Business interruption insurance & extra expense (or “loss of business income”) coverage, though often an afterthought, is a critical component of a commercial property insurance policy. Coverage is broken into two main categories; business interruption–continuing/ongoing expenses, payroll, loss of net income (profit), and; extra expense–additional costs incurred by you to minimize the severity and/or duration of the interruption of your business operations. These so-called “extra expense” items might include boarding up windows, emergency advertisements or notifications to your customers, or rental of a generator.
Standard business interruption & extra expense (BI/EE) coverage is triggered by a covered physical loss at the described premises. In other words, the loss of business income must be caused by a covered property claim at your business–like a fire. Optional coverage enhancements are generally available that can extend business interruption coverage for you resulting from covered physical losses at off-site locations including; dependent properties (like the factory of your main supplier); leader locations (the shopping mall on the corner that drives your walk-in business) , and; utility services (the utility companies that supply our business with light, heat, water & internet). Be aware that these optional enhancements may be subject to additional policy terms & conditions, and are likely to be written with separate (lower) coverage limits.
While most property coverage is written with a deductible expressed in a dollar amount, BI/EE coverage is normally written with a waiting period (deductible) measured in hours… 72 hours is typical, but wind-prone locations may be subject to a longer waiting period (if coverage is available at all).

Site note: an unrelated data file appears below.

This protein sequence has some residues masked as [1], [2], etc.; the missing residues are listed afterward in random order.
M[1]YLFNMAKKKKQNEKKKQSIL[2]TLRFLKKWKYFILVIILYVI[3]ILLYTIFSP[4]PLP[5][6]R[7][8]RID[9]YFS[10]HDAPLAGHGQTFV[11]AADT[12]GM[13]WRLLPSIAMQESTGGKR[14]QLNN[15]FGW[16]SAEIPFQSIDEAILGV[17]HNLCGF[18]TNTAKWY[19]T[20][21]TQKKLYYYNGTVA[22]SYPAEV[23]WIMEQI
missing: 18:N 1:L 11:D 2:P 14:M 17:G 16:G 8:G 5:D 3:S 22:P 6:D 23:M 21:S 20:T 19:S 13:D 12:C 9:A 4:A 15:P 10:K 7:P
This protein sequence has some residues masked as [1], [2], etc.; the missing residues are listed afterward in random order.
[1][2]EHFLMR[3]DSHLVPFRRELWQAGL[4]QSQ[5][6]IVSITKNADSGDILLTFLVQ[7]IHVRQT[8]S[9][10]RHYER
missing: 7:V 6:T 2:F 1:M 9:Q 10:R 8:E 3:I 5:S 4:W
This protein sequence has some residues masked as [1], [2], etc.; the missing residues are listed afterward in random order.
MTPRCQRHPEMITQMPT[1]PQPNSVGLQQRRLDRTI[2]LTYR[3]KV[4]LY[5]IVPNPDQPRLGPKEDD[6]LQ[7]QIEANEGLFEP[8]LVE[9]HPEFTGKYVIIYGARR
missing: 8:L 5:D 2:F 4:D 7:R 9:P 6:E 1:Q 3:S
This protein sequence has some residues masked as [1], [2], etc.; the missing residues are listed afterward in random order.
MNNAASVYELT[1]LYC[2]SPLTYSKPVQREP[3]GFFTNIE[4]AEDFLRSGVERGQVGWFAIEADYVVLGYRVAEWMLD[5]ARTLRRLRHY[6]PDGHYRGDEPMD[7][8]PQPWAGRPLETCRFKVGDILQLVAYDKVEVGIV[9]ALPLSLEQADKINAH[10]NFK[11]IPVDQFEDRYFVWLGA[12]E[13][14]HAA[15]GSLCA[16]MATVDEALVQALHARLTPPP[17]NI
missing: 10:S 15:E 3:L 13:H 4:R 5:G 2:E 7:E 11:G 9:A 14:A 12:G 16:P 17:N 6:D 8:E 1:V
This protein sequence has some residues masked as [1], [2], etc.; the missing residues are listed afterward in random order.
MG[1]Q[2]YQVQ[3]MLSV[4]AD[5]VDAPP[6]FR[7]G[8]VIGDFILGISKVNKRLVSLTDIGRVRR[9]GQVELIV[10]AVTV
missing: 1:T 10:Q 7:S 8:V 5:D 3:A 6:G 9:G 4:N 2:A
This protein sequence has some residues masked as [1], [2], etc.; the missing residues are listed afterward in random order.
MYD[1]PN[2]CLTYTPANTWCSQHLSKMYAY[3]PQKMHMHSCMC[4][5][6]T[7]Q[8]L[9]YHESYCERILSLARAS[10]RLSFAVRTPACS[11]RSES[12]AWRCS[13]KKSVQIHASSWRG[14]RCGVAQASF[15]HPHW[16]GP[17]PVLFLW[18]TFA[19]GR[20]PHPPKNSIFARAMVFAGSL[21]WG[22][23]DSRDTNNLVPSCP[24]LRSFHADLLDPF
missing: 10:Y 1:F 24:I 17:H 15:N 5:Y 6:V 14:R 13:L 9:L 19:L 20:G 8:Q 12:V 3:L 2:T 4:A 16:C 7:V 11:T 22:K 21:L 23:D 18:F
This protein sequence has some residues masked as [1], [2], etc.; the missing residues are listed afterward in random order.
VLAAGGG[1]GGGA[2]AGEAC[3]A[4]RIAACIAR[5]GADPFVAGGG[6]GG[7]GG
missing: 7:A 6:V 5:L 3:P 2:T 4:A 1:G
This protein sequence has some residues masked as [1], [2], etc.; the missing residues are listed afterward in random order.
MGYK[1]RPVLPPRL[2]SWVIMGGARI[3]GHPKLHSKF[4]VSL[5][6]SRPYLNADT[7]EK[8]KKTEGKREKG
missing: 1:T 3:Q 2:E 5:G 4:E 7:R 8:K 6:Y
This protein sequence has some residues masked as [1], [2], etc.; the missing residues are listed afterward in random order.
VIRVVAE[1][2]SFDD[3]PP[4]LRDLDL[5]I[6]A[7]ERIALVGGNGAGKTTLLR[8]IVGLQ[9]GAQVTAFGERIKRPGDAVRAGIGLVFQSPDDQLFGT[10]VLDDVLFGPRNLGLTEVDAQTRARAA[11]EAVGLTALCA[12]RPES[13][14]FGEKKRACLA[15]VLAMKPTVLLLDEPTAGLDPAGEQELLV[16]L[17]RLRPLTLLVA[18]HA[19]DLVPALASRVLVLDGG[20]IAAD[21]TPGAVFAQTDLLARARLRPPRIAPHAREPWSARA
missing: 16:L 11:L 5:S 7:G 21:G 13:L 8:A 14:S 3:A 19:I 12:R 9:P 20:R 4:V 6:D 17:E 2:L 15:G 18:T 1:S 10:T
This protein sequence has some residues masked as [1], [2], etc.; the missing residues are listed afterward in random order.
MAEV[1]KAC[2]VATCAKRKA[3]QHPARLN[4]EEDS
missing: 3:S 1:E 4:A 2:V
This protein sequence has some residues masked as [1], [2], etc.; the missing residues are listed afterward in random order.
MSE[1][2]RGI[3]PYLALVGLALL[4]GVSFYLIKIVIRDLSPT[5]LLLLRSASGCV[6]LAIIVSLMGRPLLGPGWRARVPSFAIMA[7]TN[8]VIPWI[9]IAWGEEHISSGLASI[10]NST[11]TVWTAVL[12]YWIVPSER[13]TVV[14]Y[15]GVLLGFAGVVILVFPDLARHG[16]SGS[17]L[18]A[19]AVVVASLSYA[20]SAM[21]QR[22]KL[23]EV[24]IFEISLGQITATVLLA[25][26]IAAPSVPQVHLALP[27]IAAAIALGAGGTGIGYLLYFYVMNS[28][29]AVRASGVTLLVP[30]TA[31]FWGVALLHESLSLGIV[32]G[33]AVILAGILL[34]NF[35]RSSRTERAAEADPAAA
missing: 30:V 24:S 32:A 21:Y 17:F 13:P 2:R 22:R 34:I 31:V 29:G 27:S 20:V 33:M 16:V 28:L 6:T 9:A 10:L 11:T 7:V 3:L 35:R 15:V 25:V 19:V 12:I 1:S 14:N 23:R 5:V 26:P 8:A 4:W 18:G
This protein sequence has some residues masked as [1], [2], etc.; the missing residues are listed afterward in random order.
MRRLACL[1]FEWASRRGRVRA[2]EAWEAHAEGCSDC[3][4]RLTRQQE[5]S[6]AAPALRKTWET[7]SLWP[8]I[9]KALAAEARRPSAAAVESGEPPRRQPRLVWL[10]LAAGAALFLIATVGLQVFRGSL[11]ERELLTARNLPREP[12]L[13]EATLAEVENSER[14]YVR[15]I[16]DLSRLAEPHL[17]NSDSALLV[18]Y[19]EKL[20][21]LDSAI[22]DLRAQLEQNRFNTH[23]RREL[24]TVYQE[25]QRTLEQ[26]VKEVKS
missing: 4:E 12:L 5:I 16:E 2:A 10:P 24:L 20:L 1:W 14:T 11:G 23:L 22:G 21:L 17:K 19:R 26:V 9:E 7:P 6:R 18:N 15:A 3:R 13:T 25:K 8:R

Each business has a unique mix of expenses and incomes. As such, there’s no one-size-fits-all approach available to aid in selecting a coverage limit (the amount covered). The function of BI/EE insurance (and more generally, all insurance) is to indemnify the policyholder following a loss. In the case of BI/EE coverage the policy aims to financially do for you what the business would have done… had the loss not occurred. Careful estimates of future sales and expenses must be made to ensure that an adequate level of coverage is carried.
There are a variety of BI/EE coverage worksheets that your insurance agent may complete when providing a quotation for coverage. Prior to requesting a quotation, you should gather financial statements for the business including a recent “profit & loss” report. Smaller businesses without formal financial statements can make a rough estimate of the needed coverage limit in one of two ways: by subtracting the annual cost of expenses that won’t continue (following a business interruption) from total annual sales (fig. 1), or; by adding annual profit to total payroll and expenses that continue to occur whether or not the business is open (fig. 2). Both methods estimate your annual coverage need. Some businesses can rebuild and recover in less than twelve months, while others will take longer. Be sure to factor the anticipated recovery time in your calculations.
The settlement of a BI/ EE loss can be a complicated business. Your claims adjuster (often an accountant) will need to review detailed financial records for your business including bank and financial statements; purchase and inventory records; and for service-businesses, appointment books. By comparing prior and current time periods and other trends in your financial records, the claims adjuster will work with you to determine a fair assessment of the actual amount of your loss.
From determining a business interruption coverage amount through claims settlement, detailed (and accurate) financial records are critically important. When it comes to property insurance, it is especially important that duplicate records are kept off-site in case the originals are destroyed in a loss. Remember that uninsured property losses (like flood or earthquake) aren’t covered under business interruption either.
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